“You Are Guilty of a Heinous Crime”

by Staff on September 4, 2011 · 2 comments

in Local

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On June 3rd, in the wee hours of the morning, a 4’11” 95-pound young woman effectively disappeared from the face of the Earth.

Hundreds, if not thousands, turned out to participate in searches. The news media took over a small section of downtown Bloomington. Lauren’s “friends” lawyered up. America’s Most Wanted profiled the case. A body was found in Fall Creek, but it wasn’t Lauren. A landfill was searched. Lauren remains missing.

Yesterday, three months to the day since Lauren Spierer disappeared, her mother released a letter (on her own birthday), addressed “To whom this may concern,” but clearly directed at the person or persons who may have been involved in her daughter’s disappearance.

The Letter

To whom this may concern:

Let me begin by introducing myself, although, I am sure you know who I am. I am Charlene Spierer, Lauren’s mother. Perhaps we have met. You are responsible for Lauren’s disappearance. You know where she is. You are guilty of a heinous crime. That, you know.

Now for what you don’t know….you don’t know what it’s like to call your wife knowing you will deliver news which will crush her. I cannot speak for my husband. I cannot imagine the resolve it took for him to make that call. I can only tell you what it was like to receive it.

Initially, you feel physically sick. Your heart races, your breathing all but stops. You feel as if you cannot stand. The heat rises and your head pounds. You are speechless. You are incredulous. After the initial shock, the adrenalin takes over. You call the police department, you call the airlines, and you wait…each passing moment agony. You desperately want someone to call you, to tell you Lauren is OK. You miss an incoming “blocked” call. Your heart sinks. You think you’ve missed the one call that can lead you to the discovery of your daughter. I frantically look up the names and numbers of every hospital in and surrounding Bloomington. I make the calls. No Lauren Spierer, no Jane Doe has been admitted to any emergency room. All of this in the first hours of having heard about Lauren’s disappearance.

I count the hours, minutes, seconds until my father can drive me to the airport to make the trip to Bloomington, Indiana. Imagine a grandfather, driving his daughter to the airport, on her way to discover what has happened to his granddaughter. Imagine that. There were few words exchanged. There are no words.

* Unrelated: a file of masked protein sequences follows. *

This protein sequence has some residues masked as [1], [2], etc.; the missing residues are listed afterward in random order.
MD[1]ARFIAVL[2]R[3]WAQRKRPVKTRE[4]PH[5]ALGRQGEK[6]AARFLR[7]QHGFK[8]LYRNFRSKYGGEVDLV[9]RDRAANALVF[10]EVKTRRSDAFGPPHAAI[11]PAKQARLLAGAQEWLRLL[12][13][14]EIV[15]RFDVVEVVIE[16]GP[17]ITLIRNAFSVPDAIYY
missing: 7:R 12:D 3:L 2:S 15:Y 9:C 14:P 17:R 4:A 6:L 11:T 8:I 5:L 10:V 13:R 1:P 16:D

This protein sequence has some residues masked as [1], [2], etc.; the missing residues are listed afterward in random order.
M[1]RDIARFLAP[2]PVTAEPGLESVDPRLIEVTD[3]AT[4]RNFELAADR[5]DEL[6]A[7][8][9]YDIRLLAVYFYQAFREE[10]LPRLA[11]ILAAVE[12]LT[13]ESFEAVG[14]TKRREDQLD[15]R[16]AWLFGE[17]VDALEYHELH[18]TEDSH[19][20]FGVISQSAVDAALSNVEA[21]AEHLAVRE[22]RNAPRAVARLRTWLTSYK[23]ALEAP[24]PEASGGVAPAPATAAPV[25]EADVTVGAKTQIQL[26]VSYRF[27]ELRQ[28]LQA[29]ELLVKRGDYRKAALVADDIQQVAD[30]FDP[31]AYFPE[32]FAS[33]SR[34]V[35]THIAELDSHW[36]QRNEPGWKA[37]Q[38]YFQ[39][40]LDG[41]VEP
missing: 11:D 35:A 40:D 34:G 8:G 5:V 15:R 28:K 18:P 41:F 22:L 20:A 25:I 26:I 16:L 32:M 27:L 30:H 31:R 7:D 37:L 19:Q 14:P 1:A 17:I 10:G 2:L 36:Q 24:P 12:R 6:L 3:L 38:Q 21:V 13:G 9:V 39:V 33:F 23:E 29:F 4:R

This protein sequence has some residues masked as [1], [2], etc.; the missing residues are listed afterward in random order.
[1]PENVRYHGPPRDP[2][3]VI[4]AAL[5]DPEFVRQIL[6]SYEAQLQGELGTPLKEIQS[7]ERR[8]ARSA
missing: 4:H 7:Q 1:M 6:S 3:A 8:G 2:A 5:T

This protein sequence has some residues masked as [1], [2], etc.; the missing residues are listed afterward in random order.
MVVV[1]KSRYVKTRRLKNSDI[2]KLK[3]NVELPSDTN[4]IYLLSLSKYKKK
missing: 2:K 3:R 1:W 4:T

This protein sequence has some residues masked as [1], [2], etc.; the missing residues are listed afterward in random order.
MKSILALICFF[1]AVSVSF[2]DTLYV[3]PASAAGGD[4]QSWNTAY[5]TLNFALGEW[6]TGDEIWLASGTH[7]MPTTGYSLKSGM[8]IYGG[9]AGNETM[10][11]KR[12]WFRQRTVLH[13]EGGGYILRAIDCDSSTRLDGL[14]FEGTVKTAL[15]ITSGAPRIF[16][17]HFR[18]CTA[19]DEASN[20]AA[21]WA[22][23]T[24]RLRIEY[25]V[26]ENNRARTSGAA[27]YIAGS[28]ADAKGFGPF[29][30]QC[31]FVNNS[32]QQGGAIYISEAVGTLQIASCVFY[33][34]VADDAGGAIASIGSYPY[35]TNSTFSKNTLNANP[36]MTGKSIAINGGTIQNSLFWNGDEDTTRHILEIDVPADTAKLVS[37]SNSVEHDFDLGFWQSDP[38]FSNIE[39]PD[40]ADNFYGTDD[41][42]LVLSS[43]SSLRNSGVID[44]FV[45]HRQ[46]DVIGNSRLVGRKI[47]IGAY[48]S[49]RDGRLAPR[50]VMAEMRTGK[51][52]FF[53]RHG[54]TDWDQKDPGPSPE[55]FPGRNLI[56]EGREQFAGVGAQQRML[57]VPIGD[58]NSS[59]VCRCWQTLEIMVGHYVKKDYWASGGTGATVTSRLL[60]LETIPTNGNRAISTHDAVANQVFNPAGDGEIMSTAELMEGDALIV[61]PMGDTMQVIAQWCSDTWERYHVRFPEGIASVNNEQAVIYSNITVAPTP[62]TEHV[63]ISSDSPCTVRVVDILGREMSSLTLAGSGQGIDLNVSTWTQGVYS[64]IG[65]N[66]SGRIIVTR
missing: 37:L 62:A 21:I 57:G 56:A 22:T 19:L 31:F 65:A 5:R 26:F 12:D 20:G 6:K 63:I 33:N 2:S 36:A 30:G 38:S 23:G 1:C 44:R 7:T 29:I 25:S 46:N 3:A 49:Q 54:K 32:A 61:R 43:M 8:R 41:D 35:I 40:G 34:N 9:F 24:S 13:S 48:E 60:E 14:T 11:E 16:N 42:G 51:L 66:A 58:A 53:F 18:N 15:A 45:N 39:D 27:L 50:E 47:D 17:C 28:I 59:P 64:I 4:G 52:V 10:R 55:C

Robbie and I meet in the Indianapolis airport. He arrives from New York, I arrive from Alabama after visiting my family. The energy between us is tangible. It guides us through the steps and keeps us focused. Get the car, drive to Bloomington, get to the Bloomington Police Department. Hoping against hope the news of Lauren’s disappearance has changed and that she has been found. Of course, you know, that was not meant to be. After our meeting, we create the first poster for our missing daughter. We get the posters printed. I begin hanging posters; Robbie begins searching the area where Lauren was supposedly last seen.

Much has happened over the past three months. I won’t bore you with the details, if you’ve even gotten this far in reading this letter. I will say we have had the support and guidance of a multitude of people which has helped keep us going. For that generosity, we will be forever grateful.

Robbie and I recently returned to New York for Rebecca’s birthday. Maybe you knew that already (after all you know more about Lauren’s case than anyone. You know what happened. You know where she is.) While there we were surrounded by family. My young nephew asked me if we would celebrate Lauren’s birthday even if she wasn’t there. A question asked so innocently and coming from one who knows the joy of celebrating a birthday. I didn’t really know what to say. Now I do. Of course we will celebrate Lauren’s birthday.

Before we left Bloomington you could begin to feel the influx of activity, the students coming back to begin their fall semesters. You could feel the excitement and anticipation of reuniting with friends and beginning another year which will set you on the road to a life with a promising future. This time last year, Robbie, Rebecca, Lauren and I were all sharing those same experiences. Here’s something you probably don’t know. This year is considerably different. We packed and shipped all of Lauren’s things home. 19 boxes. Can you imagine that so much promise would fit into 19 boxes? I won’t go into the details of what it was like to pack Lauren’s things. I will just tell you it was excruciating. Every moment was excruciating.

Lauren and I share many things. Today I can add to that list. Today marks three months since Lauren’s disappearance. It is also my birthday. If you think for a minute, her father and I are going to disappear, think again. We are just as determined today as we were day one. You should know that Lauren is precious to us. Do you think this is a game? This is no game. We are in this for the long haul. Do you think we are going to walk away without finding out the answers? Do you think we are going to rest until we find Lauren? We will not. YOU HAVE NO IDEA WHO YOU HAVE TAKEN FROM US. We will NEVER give up. What are you thinking? I would really like to know. I am waiting to hear from you.